I lost 1.1 lbs. this week.
My goal: To lose one pound per week for 39 weeks
Starting weight on 5/23/06: 214.6 lbs.
End goal, on 2/18/07: 175 lbs.
This week's target weight: 204.6 lbs.
Today's actual weight: 201.8 lbs. 7/23/06
I am 2.8 lbs. ahead of schedule
Since 5/23, I have lost 12.8 lbs.
On 5/23, my resting heart rate was 65 beats per minute
Today's resting heart rate: 55 beats per minute.*
* This goes down as one gets into better shape. Lance Armstrong's is said to be 32. George W's was reported to be 47 beats per minute. Out of shape, mine is in the 70s. My best was 52 many years ago.
I ran across this article in Web MD: Moderate amounts of regular exercise might delay Alzheimer's disease in older adults.
The findings are based on more than 1,700 adults, aged 65 and older, who didn't have dementia at the study's start. Those who reported exercising at least three times per week were nearly a third less likely to develop dementia—primarily Alzheimer's—over six years.
To me, this seems like a good reason to exercise.
Lately I've been having a tougher time than usual losing my one pound per week. I missed two exercise sessions this week. I’ve decided I need to do more than 500 calories per day to anticipate times when something comes up. Three thousand five hundred calories equals one pound, and it usually takes me a little more than 30 minutes to achieve the 500 calorie per day goal. My new plan is to do more calories per day in the early part of the week and build up a credit, in case something comes up and I have to miss an exercise session.
I'll work myself up to 50 minutes per day, which at my rate is the equivalent of 800 or so calories. To make it easy on myself, I will either break it into two 25-minute sessions, or else do one session but get off the elliptical trainer every 10 minutes to walk around. This is much easier than just powering through 50-minute sessions every day. It will also allow my body to adapt to the increased work load without too much mental strain. I always like to take the easy route.
I have been weight training off and on for more than 30 years. A little more than five years ago, I was a competitive powerlifter in the 54-59 age bracket. I entered 16 sanctioned powerlifting meets and several state championships and won my class in most of the meets I entered.
My best result was at Sonny Ronolo's first annual Bench Press Contest held at the Windward Mall on O'ahu. I benchpressed 341 lbs. and won the best lifter award in the "Raw" category, which means without the stretchable bench shirt and other aids.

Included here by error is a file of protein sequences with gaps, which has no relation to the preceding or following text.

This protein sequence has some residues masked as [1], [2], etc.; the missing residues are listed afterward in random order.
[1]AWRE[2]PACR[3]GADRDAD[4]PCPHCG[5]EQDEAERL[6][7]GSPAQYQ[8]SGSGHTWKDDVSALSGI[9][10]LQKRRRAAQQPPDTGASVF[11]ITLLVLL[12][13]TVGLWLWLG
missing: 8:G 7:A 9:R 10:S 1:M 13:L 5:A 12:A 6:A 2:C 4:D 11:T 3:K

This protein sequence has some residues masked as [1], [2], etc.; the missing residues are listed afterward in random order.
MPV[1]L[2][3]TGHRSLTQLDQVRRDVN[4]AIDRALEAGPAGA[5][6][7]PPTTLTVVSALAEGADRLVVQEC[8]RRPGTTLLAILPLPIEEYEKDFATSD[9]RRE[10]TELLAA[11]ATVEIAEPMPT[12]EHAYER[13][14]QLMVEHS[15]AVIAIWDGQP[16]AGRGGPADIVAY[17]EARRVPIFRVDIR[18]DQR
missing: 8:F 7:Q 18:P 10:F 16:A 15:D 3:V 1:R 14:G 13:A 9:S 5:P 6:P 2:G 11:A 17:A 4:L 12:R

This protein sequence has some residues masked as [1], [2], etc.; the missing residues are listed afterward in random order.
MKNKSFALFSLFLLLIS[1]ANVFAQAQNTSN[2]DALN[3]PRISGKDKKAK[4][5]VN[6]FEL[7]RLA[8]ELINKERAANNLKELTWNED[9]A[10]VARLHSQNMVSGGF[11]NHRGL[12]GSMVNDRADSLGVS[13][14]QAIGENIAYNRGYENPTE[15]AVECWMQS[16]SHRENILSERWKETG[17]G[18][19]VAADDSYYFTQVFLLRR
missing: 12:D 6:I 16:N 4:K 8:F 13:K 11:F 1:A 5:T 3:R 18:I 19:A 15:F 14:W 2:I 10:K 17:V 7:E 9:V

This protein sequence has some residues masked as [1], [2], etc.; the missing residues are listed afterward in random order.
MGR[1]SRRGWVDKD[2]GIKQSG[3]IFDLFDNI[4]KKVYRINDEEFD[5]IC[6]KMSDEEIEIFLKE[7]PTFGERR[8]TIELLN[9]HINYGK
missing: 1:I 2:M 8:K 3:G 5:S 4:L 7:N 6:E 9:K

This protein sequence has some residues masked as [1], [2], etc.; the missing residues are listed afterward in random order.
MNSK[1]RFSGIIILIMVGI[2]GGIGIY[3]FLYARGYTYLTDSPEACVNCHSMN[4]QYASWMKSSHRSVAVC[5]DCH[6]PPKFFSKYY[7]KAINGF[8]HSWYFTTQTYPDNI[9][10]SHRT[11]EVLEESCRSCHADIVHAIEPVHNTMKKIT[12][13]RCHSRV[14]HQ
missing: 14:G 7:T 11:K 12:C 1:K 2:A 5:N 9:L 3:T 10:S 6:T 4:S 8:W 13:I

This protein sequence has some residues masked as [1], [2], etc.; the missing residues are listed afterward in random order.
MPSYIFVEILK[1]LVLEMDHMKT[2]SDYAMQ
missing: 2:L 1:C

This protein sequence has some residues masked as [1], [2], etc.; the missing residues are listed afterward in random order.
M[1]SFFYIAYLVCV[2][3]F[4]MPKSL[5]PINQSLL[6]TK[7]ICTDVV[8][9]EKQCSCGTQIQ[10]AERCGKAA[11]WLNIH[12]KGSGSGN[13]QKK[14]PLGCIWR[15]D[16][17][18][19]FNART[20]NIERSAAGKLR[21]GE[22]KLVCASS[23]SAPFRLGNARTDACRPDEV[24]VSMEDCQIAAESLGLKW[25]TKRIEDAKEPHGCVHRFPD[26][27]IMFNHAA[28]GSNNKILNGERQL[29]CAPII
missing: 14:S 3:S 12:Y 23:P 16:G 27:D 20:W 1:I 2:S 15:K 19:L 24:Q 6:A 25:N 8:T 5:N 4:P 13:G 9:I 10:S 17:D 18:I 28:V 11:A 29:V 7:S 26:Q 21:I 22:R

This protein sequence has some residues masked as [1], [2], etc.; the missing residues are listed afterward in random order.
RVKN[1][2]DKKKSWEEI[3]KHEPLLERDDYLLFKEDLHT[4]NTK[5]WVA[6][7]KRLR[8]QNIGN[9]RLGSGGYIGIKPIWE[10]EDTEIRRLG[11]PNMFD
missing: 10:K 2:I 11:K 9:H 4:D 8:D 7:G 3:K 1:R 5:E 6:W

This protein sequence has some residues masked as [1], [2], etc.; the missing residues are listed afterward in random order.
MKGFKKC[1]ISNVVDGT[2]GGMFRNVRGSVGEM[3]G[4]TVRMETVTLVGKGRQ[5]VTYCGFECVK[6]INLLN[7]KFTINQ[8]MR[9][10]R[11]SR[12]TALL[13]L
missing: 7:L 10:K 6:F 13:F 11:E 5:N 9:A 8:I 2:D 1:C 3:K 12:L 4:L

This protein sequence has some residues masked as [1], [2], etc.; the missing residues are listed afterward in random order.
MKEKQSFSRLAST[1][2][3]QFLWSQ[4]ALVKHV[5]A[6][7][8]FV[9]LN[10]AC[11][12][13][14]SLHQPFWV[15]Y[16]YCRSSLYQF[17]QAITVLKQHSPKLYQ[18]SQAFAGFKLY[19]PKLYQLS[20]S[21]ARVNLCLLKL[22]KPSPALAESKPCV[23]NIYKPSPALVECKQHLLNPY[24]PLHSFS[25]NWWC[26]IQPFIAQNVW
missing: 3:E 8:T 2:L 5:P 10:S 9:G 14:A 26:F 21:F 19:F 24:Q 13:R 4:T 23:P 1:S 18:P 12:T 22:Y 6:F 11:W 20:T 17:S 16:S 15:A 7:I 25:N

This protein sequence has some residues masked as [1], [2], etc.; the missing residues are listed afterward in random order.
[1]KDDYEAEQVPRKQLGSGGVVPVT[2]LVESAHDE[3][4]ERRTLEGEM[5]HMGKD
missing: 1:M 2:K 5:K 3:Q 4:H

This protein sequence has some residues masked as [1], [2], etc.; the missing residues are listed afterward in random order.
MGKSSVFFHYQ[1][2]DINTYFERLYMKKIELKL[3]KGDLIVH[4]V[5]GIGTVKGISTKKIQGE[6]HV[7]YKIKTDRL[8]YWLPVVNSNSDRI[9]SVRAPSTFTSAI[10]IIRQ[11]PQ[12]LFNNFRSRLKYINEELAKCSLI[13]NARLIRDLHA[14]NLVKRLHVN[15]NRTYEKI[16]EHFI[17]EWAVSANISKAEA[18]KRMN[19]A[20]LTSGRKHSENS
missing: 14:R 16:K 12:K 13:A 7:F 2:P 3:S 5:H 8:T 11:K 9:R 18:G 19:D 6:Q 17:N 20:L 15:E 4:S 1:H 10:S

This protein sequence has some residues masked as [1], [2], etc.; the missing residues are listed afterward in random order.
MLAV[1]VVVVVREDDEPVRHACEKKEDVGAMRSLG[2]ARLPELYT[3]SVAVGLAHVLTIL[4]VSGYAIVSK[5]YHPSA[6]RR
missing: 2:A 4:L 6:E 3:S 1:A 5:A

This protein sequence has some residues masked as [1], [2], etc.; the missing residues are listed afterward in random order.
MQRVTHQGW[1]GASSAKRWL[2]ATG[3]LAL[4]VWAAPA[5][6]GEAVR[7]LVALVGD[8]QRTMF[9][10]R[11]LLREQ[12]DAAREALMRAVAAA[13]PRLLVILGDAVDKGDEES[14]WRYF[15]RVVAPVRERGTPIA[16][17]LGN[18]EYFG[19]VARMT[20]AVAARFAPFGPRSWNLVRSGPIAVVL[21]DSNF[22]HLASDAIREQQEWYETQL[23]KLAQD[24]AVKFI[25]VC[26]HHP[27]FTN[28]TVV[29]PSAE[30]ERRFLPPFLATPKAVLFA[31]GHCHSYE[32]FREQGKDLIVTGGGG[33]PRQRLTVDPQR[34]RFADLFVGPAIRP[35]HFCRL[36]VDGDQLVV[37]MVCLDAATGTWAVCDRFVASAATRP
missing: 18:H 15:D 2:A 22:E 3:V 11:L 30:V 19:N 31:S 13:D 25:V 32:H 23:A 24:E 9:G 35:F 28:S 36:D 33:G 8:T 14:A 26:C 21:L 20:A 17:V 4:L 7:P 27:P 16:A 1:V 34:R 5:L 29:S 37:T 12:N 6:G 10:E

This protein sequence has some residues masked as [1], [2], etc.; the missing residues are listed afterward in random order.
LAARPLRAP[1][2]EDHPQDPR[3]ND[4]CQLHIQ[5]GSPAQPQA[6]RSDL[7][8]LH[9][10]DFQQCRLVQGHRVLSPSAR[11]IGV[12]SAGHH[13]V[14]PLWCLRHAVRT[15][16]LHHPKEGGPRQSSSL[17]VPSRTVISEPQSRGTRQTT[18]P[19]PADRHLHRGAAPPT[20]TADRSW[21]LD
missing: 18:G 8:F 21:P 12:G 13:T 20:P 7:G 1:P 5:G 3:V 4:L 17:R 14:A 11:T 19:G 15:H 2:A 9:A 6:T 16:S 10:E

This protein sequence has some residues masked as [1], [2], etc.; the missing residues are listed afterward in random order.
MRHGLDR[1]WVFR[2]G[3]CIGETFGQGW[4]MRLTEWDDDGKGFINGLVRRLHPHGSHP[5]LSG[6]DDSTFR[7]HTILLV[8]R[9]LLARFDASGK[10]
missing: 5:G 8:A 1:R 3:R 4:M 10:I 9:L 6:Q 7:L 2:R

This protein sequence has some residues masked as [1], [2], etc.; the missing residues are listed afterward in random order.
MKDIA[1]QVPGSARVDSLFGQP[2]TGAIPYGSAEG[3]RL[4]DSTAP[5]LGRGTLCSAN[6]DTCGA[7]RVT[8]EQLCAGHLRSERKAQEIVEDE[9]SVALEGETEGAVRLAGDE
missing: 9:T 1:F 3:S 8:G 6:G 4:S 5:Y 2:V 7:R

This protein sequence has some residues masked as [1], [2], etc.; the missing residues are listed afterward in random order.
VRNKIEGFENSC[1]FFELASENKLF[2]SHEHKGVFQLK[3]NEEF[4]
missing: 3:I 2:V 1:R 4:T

So I have a bit of knowledge as to what works for me as far as training is concerned. And the older I get, the wiser I become.
Several things I have learned:
1. It really is the journey that is the reward. I've been on this weight loss/exercise journey for two months now, and although it may seem that the main goal is to lose weight, another real benefit is that my resting heart rate has been in the 50s for two months. That means that my heart is getting stronger and working more efficiently, which hopefully will help me in the long run. As a bonus, the journey is even more fun because I am setting goals and giving myself rewards. The weekly goals are not too high, but the rewards are very good. For instance, when I break 200 lbs. soon I plan to take June to eat lunch at The Hualalai Grille by Alan Wong.
2. Overtraining causes injuries, even if your last name is Man and your first is Super. Injury causes one to abandon the journey. This is not good.
3. Set small achievable goals and reward yourself for hitting them. The idea is to set your self up for success. It’s always better to smile than frown.
4. Be realistic about what you can achieve and go ahead and do it. It’s better to successfully achieve 95% of what you hope to achieve than to fail while attempting 105%. Ninety-five percent of a big grin is still a grin.
5. It's all in the mind. When you're young and inexperienced, you may actually slap your own face for motivation; when you're old and wise, you only think about slapping your own face for motivation; you don't really have to do it. All that face-slapping did not make up for what I didn't accomplish in the gym in the weeks and months prior to a powerlifting contest. Because I am older and wiser I don't slap my own face for motivation anymore. Instead I go to The Haulalai Grille by Alan Wong for lunch.
I believe that half the battle in my attempt to lose weight has been planning my weight loss program in advance.
I'm approaching the big "200 lb." mark and I don't want to get stuck there. I think that I'll creep up close and then speed pass and not look back.